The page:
So we are given T(t) = c'(t)/||c'(t)|| as well as ||T|| = 1(adsbygoogle = window.adsbygoogle || []).push({});

We also know T(t)dotT(t) = 1 and T'(t)dotT(t) = 0

The problem asks us to find T'(t)

I tried differentiating c'(t)/||c'(t)|| treating ||c'(t)|| as the square root of the dot product of c'(t) with itself. I used the product rule, chain rule, quotient rule, and ended up with some nasty terms, namely c'(t) dot c"(t).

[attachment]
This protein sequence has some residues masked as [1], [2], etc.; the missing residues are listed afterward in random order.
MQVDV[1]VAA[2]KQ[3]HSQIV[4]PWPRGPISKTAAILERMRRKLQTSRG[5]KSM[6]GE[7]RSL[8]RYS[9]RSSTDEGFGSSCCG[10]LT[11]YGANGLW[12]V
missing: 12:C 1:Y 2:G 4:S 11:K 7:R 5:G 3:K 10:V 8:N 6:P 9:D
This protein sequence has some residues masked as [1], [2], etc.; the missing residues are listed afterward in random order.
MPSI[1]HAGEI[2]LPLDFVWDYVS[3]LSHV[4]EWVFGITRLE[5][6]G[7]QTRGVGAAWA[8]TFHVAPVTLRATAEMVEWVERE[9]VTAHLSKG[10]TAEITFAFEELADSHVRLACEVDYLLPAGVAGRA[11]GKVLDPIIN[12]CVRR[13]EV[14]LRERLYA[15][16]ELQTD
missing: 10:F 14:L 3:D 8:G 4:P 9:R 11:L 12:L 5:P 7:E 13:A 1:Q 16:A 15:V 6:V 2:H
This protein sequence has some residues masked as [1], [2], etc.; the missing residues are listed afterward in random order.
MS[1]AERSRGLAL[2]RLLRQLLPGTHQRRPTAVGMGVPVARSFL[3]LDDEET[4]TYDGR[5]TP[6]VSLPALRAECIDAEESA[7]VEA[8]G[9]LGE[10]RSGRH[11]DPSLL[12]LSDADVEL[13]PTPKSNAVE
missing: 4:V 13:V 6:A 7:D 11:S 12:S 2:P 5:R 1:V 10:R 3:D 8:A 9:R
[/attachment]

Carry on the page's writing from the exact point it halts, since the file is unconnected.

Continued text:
I am pretty sure the answer we are looking for is T'(t) = c"(t). Therefore, if we can prove that T(t) = c'(t), then the answer T'(t) = c"(t) follows.

Please help! LOL Not being able to solve this has been bothering me big time!

**Physics Forums | Science Articles, Homework Help, Discussion**

Dismiss Notice

Join Physics Forums Today!

The friendliest, high quality science and math community on the planet! Everyone who loves science is here!

The friendliest, high quality science and math community on the planet! Everyone who loves science is here!

# Homework Help: Differentiation of Unit Tangent

**Physics Forums | Science Articles, Homework Help, Discussion**